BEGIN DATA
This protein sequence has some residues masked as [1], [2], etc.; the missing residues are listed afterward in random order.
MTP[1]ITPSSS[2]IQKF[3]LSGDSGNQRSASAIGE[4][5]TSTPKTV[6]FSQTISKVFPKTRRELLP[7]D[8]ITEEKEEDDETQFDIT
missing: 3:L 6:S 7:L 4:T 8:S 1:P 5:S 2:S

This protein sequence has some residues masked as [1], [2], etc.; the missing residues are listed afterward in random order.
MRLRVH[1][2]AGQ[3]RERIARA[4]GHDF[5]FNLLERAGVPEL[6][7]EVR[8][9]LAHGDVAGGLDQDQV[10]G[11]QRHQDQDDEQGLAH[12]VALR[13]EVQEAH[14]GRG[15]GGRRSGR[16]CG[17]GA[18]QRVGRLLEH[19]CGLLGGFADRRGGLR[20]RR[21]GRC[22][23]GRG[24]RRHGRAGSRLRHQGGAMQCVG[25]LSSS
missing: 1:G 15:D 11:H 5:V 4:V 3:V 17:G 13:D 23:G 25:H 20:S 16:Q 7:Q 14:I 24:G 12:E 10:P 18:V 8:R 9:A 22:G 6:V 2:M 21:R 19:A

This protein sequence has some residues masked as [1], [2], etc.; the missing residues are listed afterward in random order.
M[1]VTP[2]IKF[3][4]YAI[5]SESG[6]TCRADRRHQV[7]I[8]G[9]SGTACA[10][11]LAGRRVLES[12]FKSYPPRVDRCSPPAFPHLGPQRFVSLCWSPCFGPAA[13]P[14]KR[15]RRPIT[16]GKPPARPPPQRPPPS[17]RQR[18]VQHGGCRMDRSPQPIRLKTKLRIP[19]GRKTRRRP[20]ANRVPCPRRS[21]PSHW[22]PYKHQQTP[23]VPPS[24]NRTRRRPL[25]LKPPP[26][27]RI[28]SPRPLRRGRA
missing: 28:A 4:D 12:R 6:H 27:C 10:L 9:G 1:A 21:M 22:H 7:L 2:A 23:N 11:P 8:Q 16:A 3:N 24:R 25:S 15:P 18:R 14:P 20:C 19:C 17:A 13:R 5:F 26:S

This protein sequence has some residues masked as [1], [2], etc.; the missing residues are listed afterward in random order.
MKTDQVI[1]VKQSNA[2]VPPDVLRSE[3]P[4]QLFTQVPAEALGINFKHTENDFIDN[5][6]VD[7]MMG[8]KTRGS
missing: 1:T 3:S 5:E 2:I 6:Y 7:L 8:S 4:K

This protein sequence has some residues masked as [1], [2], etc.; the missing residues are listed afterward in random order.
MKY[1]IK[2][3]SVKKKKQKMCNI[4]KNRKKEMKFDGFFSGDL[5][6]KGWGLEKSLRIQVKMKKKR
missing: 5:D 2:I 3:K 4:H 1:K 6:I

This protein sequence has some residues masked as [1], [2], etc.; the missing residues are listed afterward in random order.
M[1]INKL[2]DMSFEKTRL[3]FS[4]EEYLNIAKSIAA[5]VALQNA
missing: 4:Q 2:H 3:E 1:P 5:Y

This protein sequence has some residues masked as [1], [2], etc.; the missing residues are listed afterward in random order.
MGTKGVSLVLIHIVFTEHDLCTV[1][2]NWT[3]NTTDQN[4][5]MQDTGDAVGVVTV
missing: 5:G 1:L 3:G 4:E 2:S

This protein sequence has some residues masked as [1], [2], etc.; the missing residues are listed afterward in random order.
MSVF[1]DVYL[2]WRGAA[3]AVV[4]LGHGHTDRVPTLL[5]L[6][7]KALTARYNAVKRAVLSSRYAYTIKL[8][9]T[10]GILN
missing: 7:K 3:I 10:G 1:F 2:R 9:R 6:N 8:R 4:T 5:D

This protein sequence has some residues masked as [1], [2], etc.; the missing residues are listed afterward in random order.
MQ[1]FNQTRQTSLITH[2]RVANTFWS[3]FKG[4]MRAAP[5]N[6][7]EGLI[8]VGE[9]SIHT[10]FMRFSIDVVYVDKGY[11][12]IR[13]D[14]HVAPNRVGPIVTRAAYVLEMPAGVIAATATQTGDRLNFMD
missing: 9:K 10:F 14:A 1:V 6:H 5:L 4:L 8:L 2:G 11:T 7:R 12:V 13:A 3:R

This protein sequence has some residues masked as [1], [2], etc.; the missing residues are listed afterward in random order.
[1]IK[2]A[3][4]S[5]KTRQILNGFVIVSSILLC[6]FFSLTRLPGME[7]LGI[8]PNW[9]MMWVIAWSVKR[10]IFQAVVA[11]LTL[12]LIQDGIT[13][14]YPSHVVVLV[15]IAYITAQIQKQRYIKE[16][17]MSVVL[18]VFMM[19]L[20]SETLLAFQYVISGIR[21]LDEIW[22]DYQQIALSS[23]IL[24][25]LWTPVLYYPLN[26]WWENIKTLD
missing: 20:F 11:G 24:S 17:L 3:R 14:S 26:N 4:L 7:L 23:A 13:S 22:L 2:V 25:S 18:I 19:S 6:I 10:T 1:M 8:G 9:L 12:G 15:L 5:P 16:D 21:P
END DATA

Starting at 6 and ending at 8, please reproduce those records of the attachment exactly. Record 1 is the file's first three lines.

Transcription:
This protein sequence has some residues masked as [1], [2], etc.; the missing residues are listed afterward in random order.
M[1]INKL[2]DMSFEKTRL[3]FS[4]EEYLNIAKSIAA[5]VALQNA
missing: 4:Q 2:H 3:E 1:P 5:Y

This protein sequence has some residues masked as [1], [2], etc.; the missing residues are listed afterward in random order.
MGTKGVSLVLIHIVFTEHDLCTV[1][2]NWT[3]NTTDQN[4][5]MQDTGDAVGVVTV
missing: 5:G 1:L 3:G 4:E 2:S

This protein sequence has some residues masked as [1], [2], etc.; the missing residues are listed afterward in random order.
MSVF[1]DVYL[2]WRGAA[3]AVV[4]LGHGHTDRVPTLL[5]L[6][7]KALTARYNAVKRAVLSSRYAYTIKL[8][9]T[10]GILN
missing: 7:K 3:I 10:G 1:F 2:R 9:R 6:N 8:R 4:T 5:D